5 Hidden Comforts to Consider When Choosing an Airline

Life is unfair and so is air travel. Two passengers may pay the same price to fly the same route, but have completely different experiences. Because airlines have varying standards of service, your comfort depends a lot on which airline you choose. Before you purchase your next airfare, check to see whether the airline offers the little things that might make the flight more enjoyable for you. (See also: Tricks to Make Flying in Coach Almost Luxurious)

1. Seat Design

Airplane seats seem to shrink by the day. Passengers regularly fight over reclining seats and armrests. At the end of the journey, tall people limp off planes with bruised knees, while everyone else is just happy to be able to stretch again.

To get more personal space in Economy Class, stick with these airlines when you fly within the U.S:

  • Frontier Airlines
  • JetBlue Airways
  • US Airways, and
  • WestJet.

For international flights, choose:

  • Aerolineas Argentinas
  • Air China
  • Air Namibia
  • Air New Zealand
  • Avianca
  • Ghana International Airlines
  • Malaysia Airlines
  • Royal Jordania Airlines
  • Saudi Arabian, or
  • Thai Airways.

At the other end of the spectrum are airlines with extra small seats.

Domestic airlines with cramped seats include:

  • AirTran Airways
  • American Airlines
  • Hawaiian Airlines, and
  • United Airlines.

However, in the case of AirTran Airways, the prices may be cheap enough to excuse such tiny seats.

And because small seats are even more painful for long international flights, you may want to avoid flying Economy Class on these airlines altogether:

  • Air France
  • British Airways
  • Cathay Pacific
  • KLM
  • Lufthansa, and
  • Qantas Airways.

2. Entertainment

Experiencing the miracle of flight means staying still in the same seat for hours, staring at the back of the seat in front of you. This is why in-flight entertainment is crucial.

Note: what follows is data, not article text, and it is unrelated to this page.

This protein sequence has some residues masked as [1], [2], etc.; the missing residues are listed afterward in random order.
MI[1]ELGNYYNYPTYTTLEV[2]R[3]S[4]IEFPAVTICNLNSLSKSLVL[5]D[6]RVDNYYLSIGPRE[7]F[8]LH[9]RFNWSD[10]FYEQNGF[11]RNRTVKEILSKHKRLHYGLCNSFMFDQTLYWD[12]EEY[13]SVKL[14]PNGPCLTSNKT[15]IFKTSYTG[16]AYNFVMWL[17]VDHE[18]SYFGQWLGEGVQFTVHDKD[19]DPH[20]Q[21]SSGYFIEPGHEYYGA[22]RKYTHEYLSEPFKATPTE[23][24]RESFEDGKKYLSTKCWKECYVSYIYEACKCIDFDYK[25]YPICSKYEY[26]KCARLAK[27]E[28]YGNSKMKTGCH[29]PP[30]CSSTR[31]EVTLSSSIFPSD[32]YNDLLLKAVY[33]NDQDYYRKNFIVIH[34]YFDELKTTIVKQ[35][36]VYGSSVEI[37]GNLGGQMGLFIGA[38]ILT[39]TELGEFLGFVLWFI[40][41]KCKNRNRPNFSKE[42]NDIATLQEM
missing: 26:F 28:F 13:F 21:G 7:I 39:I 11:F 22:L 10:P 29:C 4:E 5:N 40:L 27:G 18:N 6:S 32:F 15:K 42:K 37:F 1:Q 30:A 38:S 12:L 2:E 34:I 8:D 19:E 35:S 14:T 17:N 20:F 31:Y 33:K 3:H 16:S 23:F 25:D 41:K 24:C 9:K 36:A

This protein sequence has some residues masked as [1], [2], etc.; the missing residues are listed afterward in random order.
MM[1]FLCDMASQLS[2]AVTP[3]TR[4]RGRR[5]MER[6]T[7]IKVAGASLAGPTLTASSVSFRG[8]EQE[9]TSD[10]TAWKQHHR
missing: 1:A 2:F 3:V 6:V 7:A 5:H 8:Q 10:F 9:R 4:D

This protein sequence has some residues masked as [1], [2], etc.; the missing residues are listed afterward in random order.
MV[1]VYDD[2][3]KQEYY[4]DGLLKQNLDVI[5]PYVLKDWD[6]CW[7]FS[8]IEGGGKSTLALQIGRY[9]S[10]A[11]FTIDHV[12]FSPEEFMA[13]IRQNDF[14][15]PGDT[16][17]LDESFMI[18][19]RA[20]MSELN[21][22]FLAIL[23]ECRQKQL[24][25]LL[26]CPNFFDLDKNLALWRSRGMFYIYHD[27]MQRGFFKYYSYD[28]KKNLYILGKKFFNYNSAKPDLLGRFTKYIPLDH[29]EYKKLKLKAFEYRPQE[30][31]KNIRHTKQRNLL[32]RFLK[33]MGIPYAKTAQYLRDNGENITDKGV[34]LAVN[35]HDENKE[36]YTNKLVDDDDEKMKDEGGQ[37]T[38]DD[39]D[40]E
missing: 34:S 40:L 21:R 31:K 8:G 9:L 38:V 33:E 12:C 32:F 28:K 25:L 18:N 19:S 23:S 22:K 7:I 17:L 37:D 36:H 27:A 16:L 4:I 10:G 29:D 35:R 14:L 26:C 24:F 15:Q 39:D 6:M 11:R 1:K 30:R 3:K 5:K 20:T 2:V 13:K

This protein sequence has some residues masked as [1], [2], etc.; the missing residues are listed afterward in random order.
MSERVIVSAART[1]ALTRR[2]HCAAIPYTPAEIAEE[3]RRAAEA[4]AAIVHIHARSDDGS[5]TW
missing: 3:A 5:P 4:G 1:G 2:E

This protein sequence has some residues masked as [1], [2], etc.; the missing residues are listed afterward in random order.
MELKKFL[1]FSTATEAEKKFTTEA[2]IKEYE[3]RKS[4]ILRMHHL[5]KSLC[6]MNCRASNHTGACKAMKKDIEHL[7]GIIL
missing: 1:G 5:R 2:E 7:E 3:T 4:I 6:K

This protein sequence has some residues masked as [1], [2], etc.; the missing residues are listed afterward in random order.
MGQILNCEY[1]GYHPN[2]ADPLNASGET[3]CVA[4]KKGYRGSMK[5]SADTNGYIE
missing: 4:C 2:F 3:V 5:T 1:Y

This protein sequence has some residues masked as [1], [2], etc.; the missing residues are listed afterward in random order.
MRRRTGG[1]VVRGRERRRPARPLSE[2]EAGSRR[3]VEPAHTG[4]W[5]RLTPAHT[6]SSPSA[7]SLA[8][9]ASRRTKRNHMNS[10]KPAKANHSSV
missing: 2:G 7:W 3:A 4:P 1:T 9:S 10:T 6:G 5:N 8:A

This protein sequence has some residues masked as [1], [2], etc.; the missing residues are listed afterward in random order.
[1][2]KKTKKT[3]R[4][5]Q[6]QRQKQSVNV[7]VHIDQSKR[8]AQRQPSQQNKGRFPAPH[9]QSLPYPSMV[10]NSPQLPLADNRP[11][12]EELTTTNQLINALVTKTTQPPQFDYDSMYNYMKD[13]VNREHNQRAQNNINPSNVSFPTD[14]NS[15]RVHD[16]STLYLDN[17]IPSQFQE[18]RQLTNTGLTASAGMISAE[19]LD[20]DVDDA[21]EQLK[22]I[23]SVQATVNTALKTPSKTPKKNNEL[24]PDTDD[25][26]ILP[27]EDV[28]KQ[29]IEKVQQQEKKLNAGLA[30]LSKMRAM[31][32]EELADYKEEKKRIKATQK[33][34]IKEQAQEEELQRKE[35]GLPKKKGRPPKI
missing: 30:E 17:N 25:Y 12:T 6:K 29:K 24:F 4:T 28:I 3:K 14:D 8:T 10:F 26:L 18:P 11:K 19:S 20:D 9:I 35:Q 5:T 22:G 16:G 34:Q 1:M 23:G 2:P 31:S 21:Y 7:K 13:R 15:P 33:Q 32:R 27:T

For domestic flights within the U.S., Virgin America provides the best in-flight entertainment, with free live TV and basic cable channels. If you're willing to pay more, you can gain access to movies and TV shows. If in-flight entertainment is important for you, you may want to avoid American Airlines, Southwest Airlines, and US Airways.

If you're flying internationally and want first-class entertainment, you can't go wrong with Emirates. This airline has consistently won the prestigious Skytrax World Airline Awards for the World's Best In-flight Entertainment every year since 2005. Besides hundreds of channels of entertainment, Emirates also offers live updates from BBC News. You can also use the in-flight system to phone someone, send text messages, or send emails.

3. Food

Airplane food has been the butt of many jokes, but some airlines do try to offer decent food on board.

Delta Air Lines, for example, creates its dishes by collaborating with Michelle Bernstein, who is an award-winning chef, and Andrea Robinson, who is a Master Sommelier.

Thanks to similar efforts on the part of non-American airlines, you can get a taste of authentic international fares while flying. Some of the best airlines in terms of food are Air France, Turkish Airlines, Air New Zealand, Singapore Airlines, Cathay Pacific Airways, Emirates Airline, and Etihad Airways.

4. Wi-Fi and Power Outlets

Gone are the days when you could truly unplug during flights. Not all airlines offer Wi-Fi and in-seat power yet, but it's now possible to stay productive in the air.